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A turquoise building with a central stepped tower is one of the most famous in St.Petersburg. This is the Kunstkamera, the first Russian public museum devised by Peter the Great. Its tower is crowned with an armillary sphere, a model of the ancient astronomy tool for identifying the coordinates of celestial bodies. Today, the Kunstkamera hosts two museums at once, Peter the Great Museum of Anthropology and Ethnography and Museum of Mikhail Lomonosov.
It took a long time to construct the building designed by architect Mattarnovi. The first foundation stone was laid in 1718 and the construction finished only in 1734. Peter’s collections of weapons, coins, stuffed animals and birds were moved to the eastern part of the new building. The tower hosted the first Russian observatory and anatomical theater. The institutions of the Academy of Sciences, including a huge library, moved to the western part of the building. This was the workplace of the great Russian scientist Mikhail Lomonosov for nearly 25 years.
Today, the museum displays a number of permanent expositions on the ethnography of the peoples of Africa, America, China, and Japan. You can also find here the anatomy department with collections of freaks preserved in alcohol, like the two-headed lamb or Siamese twins.
One of the most famous exhibits of the Kunstkamera Museum is a unique Gottorp planetarium globe made in Germany in the C17th by engineer Andreas Busch based on the design of scholar and traveler Adam Olearius. On the outside, the huge globe, which is more than three meters in diameter, features a map. One can enter the globe through a special door, sit on a bench that can fit up to 12 people, and watch the starry sky. The globe is placed on the axis and rotates around it. The globe thus simulates the rotation of the Earth if you stand outside and that of the celestial dome of you are inside.
This giant globe was a diplomatic gift. In 1713, the guardian of minor Karl Friedrich Duke of Schleswig Holstein Gottorp presented it to the Russian Tsar Peter the Great. It took more than three years to deliver the Gottorp miracle globe to Petersburg. At first, by the sea to Reval, present-day Tallinn, and then on a sleigh to the banks of the Neva. It was impossible to drag the enormous globe into the Kunstkamera building. Therefore, it was lifted and placed on the third floor and only after that they started building tower walls around it.
However, the globe stood in the Kunstkamera not for a long time. In 1747, a fire broke out in the building and a damaged metal frame and a massive iron axle were all that was left of it. A Scottish craftsman whose name was Scott undertook to restore the unique structure. Fortunately, its description and accurate drawings were intact. During the restoration, all the recent geographical discoveries were put on the geographical map on the globe exterior and inscriptions were made in Russian. Seven years later, the giant globe opened its door to visitors again. But it was already not in the tower of the Kunstkamera but in a special pavilion built next to the University.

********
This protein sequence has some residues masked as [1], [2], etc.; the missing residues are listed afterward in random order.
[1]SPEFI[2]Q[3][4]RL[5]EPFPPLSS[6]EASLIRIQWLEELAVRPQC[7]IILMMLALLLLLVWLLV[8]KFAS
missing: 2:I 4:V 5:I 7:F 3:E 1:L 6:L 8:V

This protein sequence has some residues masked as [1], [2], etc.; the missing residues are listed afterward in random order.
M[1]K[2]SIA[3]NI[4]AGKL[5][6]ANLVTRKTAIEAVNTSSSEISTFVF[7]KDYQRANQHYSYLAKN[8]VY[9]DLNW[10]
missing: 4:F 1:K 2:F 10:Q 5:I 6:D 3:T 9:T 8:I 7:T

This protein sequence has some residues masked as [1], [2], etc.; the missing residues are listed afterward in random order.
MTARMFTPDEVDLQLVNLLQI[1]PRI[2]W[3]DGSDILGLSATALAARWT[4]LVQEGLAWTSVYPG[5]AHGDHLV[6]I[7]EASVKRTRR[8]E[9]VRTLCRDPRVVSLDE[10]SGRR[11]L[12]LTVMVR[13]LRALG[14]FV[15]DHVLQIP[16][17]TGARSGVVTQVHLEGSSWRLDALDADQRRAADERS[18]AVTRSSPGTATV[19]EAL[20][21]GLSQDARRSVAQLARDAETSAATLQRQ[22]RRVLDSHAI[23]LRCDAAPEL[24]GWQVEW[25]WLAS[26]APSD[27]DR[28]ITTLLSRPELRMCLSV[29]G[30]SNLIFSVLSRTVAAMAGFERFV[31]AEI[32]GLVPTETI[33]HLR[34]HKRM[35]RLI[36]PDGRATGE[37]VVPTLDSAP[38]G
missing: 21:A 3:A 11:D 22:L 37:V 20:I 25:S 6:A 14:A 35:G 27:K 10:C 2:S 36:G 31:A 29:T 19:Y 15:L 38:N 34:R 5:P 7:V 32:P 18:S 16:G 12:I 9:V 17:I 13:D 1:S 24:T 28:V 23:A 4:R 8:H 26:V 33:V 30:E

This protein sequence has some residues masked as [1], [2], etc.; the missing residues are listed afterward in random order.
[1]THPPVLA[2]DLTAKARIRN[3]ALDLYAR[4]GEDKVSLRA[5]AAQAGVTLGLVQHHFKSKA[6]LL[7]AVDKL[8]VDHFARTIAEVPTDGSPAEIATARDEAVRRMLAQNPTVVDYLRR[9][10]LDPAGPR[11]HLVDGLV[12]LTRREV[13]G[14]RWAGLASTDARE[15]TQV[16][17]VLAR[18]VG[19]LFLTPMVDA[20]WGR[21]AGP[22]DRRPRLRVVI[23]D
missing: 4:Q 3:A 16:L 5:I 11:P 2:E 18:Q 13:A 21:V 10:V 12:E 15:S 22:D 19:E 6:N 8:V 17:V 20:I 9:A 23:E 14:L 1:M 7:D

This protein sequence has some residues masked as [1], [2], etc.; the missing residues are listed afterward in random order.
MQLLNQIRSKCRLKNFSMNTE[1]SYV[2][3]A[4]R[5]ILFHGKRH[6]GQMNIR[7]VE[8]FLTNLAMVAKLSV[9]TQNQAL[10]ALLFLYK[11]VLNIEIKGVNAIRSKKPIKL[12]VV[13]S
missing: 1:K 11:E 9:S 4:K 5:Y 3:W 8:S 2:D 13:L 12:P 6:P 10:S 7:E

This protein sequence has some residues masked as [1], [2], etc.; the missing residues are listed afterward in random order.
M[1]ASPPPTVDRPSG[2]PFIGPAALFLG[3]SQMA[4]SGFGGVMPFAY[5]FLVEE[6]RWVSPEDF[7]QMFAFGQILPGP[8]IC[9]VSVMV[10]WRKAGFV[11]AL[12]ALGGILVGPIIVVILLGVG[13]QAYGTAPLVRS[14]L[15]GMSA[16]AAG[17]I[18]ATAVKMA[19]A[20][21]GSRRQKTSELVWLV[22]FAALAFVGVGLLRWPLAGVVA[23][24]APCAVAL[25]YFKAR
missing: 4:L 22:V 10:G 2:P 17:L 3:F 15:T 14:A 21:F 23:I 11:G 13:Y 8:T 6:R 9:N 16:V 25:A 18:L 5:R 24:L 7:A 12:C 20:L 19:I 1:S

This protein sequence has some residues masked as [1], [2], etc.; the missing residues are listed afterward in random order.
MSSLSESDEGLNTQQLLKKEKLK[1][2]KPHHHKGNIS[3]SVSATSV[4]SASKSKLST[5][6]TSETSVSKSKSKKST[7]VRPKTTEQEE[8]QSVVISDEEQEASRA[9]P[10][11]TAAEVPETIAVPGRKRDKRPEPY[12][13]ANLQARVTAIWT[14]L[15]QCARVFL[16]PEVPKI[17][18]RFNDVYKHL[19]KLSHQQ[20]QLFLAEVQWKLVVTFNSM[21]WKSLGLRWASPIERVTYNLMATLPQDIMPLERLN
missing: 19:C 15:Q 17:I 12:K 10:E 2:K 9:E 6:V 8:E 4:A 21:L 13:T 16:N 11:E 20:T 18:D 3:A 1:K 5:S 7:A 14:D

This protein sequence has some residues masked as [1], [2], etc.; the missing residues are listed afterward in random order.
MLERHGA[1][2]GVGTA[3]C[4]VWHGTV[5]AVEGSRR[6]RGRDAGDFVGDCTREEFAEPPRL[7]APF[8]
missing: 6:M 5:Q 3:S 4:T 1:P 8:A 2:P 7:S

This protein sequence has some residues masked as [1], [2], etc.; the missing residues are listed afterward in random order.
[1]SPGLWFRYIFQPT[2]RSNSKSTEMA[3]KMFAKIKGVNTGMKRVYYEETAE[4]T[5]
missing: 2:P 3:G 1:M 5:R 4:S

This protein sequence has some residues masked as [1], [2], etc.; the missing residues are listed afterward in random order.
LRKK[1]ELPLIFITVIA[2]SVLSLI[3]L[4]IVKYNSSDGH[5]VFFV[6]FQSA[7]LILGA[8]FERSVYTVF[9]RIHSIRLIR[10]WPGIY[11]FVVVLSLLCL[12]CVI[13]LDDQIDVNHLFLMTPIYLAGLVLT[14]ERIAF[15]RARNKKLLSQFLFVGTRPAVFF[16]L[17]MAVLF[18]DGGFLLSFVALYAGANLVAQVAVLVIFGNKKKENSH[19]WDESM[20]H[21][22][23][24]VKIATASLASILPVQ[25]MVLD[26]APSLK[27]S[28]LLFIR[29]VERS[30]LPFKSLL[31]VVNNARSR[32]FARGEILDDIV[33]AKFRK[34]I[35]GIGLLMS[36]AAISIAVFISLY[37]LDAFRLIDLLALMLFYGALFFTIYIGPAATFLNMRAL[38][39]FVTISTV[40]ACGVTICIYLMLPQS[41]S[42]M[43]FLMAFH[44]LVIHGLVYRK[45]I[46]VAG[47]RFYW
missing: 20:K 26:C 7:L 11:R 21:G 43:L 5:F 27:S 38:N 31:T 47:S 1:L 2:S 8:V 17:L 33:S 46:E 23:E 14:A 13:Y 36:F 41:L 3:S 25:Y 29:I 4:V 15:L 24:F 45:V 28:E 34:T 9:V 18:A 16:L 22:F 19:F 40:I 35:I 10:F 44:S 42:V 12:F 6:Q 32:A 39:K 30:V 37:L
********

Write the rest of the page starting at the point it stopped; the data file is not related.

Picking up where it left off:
Yet, this wasn’t the end of the Great Gottorp Globe’s journey. In the early C20th, they moved it to Tsarskoye Selo, a suburb of St.Petersburg, where it was caught by WWII. When in 1944 the Red Army freed Tsarskoye Selo from the Nazi, the globe wasn’t there. It was found only three years later in the German city of Lubeck.
It returned to the Kunstkamera in 1948 only. For that, they had to cut a large opening in the tower and lift the globe there with the help of blocks. Its last restoration in 2003 was funded by the German Ministry of Culture.
Vasilievsky Island is a historical district in St. Petersburg, located in the delta of the Neva River. It is bordered by the Bolshaya Neva and Malaya Neva Rivers in the south and northeast, and by the Gulf of Finland in the west. Two of the most famous St. Petersburg bridges, Palace Bridge and Blagoveshchensky Bridge, connect it with the mainland to the south. Exchange Bridge and Tuchkov Bridge across the Malaya Neva connect it with Petrogradsky Island.
In 1715-25 Peter the Great planned this island to become a city center but those plans were not destined to be fulfilled. There are lots of legends connected with Vasilievsky Island and its buildings. For example, the name of the island Vasilievsky people usually associate with a certain man called Vassily or Basil. The legend says that was the name of one Peter’s foremost gunner officers and military engineers, Vassily Korchmin, who had his artillery battery to ward off the Swedish navy at the spit of the island and got the tsar's letters addressed "To Vassily in the Island".
During the tour you will hear some legends of the island and see all its landmarks. It is better to start the tour from the easternmost tip of the island, called Strelka (or the Spit, literally Arrow) which features a number of museums, including the Old Saint Petersburg Stock Exchange as well as two Rostral columns. The Spit is a place popular for wedding processions and tourists. Nice postcard views on the city are open from here.
The edifices lining the Universitetskaya Embankment along the Bolshaya Neva include the Kunstkamera, The Palace of Peter II, the Twelve Colleges Building, the Menshikov Palace, the Imperial Academy of Sciences, and St. Andrew's Cathedral – all dating from the 18th century.
Museums, State University and the Imperial Academy of Sciences with library tell us the island has been for the recent centuries home to academic life. There is even the House of Academicians.
The island is a very romantic place with many cafes and restaurants, and panoramic views from the embankments. Just download the application “Your Audio Guide” (free) and the excursion. And walk as much as you want. Enjoy the unforgettable views of the northern capital.